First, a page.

Rubbing shoulders with Sweden - The Good Oil by Rod Brown *
The Good Oil by Rod Brown *
This month we relate the story of the town of Ronneby in the Blekinge region in Sweden. Until recently, there was no university. Now Ronneby, six hours drive south of Stockholm, has one and a major transformation has occurred. It is not as straightforward as that, as Anders Nilsson, the mild mannered Chairman of the Soft Center, explained at functions hosted by Ballarat Advantage and the University of Ballarat in late August.
The story begins in 1985 when Ronneby, population 13,000, with 35,000 in the hinterland, was a centre for raw material processing. However, there was little R&D, no tradition of higher education, high unemployment, and the Volvo steel mill was closing with a loss of 400 jobs. A carefully selected group of local officials worked out a number of concrete projects which were presented to the Ministry of Industry. As Anders Nilsson explained, the most far reaching and daring project was the establishment of a centre for education, R&D and business related to software – the Soft Center.
After in principle support for the concept was received by the Federal Government, a project leader named Krister Gavuzzi was appointed to develop it further. Three core elements were agreed – a critical mass of companies, education and training at different levels, and R&D projects – and an emphasis was placed on combining these elements.
Gavuzzi had apparently been inspired by Ake Andersson and Gunnar Tornqvist, who had popularised the notion of a ‘creative environment’ in Sweden. However Gavuzzi was insisting that the project had to start from local conditions rather than theoretical constructs or from what has been done in other places. A second vital task was to mobilise support among industry and public organisations. There were people playing different roles – the visionary, the resourcer, the manager, the salesman, the cultivator and the critic.
There are some very interesting features of the Soft Center including the following.
- It is a boutique operation (1,500-1,700 students) specialising in IT software.
- The initial anchor tenant was a local flooring company with a strong IT capability
- Futuristic buildings
- There is a strong emphasis on linking the Center to outside agencies
The key tenants of the Soft Center are now Ericsson, France Telecom and Deutsche Telecom with lesser lights sprinkled around. A milieu of activity is created. Companies within the Center are forbidden to have their own coffee rooms – Nilsson says that outcomes evolve just by rubbing shoulders.. Students must undertake projects with companies , as a means of building connections and driving employment outcomes. One of the success factors was that the bulk of the university personnel, companies and students came from other regions – a different mindset was thus created to that prevailing in 1985.
Anders Nilsson cautions that this type of project must be seen in a 15 year timeframe. Also, though the IT industry is currently going through downturn, the cycle will turn. He also observed that unemployment is still stuck at eight per cent, presumably because of the structural shift in the regional employment market. One particularly interesting aspect is that the Ronneby Local Government authorities provided around $A70 million towards the project over 15 years apart from placing a strain on ratepayers, they had to deal with the understandable disquiet of the unemployed steel workers.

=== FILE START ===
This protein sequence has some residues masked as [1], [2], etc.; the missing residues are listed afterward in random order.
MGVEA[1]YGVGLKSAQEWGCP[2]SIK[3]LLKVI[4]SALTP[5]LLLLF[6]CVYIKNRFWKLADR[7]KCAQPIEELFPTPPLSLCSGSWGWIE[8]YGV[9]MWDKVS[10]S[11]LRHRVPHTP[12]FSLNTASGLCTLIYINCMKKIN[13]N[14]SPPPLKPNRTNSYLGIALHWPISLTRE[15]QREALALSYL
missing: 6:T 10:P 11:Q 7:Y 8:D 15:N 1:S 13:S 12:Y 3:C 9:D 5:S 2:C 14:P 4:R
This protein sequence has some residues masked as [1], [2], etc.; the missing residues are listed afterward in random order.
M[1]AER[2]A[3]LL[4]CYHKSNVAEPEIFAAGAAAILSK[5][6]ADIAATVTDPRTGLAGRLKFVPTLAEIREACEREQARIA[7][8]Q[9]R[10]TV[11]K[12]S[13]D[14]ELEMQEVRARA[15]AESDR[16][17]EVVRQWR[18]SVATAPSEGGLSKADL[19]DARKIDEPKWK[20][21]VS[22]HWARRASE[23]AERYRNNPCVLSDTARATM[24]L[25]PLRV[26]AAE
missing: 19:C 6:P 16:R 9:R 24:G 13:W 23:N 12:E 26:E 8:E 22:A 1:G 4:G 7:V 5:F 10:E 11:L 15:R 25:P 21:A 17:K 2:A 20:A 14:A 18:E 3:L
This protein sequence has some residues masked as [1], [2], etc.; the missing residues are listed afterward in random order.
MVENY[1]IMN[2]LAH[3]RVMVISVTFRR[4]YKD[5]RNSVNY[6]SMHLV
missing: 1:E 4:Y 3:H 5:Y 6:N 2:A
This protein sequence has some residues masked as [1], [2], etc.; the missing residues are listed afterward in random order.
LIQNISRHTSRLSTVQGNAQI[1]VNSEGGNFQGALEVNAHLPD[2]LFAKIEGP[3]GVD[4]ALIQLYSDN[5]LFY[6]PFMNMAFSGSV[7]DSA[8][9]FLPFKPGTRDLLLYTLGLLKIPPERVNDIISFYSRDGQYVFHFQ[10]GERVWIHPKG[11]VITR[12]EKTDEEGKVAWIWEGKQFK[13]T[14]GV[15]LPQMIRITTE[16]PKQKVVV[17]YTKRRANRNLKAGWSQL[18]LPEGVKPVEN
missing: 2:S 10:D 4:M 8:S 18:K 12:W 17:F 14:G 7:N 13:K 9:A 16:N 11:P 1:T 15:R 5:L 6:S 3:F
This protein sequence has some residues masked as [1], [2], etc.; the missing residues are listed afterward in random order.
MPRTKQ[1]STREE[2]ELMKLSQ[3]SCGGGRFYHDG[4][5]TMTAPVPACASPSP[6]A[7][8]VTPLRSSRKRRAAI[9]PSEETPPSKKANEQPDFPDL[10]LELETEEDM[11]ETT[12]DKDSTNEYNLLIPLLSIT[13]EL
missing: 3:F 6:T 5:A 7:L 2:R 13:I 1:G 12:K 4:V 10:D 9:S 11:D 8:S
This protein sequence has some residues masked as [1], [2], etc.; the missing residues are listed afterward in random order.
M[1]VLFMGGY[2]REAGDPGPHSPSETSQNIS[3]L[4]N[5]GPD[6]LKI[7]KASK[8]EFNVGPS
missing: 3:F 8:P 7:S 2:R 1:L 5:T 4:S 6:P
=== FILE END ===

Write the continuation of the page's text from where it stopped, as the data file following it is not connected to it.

In a reply to a rhetorical question from a member of the audience as to whether Anders Nilsson would consider coming to Ballarat, he said that although Australia is a great place, the answer was ‘Definitely not. It is not a McDonald’s franchise...and my lack of local knowledge would be a major constraint’.
If you are planning a trip to Sweden, the Soft Center people are keen to share experiences and build international alliances. See www.softcenter.com or contact Anders Nilsson direct at anders.nilsson @softcenter.se
In last month’s column, I argued that Local Government should be negotiating for a major slice of the Telstra proceeds to go to regional infrastructure – sell one asset and buy others. As predicted, the Treasurer has since been reported as saying that debt retirement should be the main aim. It will thus be interesting to see how the National Party approaches the issue. One of the difficulties is that while Regional Australia has its champions, they are mostly disconnected.
While at the Ballarat University Conference, a panel discussion broached the issue of the interplay between the private sector and Government in regions, and also the role of Government grants to specific firms.
It was observed that some Area Consultative Committees in various parts of the country were doing this, and we discussed later whether it might be wiser to concentrate more on doing cocktails with State and Local Government in respect to hard and soft infrastructure needs – such as incubators, network development, water quality, education support, marketing – where a group of companies could benefit. This would also facilitate collaboration.
* Rod Brown’s Canberra based consultancy group, Australian Project Developments Pty Ltd, specialises in industry/regional development and Government liaison. For further information telephone (02) 6231 7261 or email email@example.com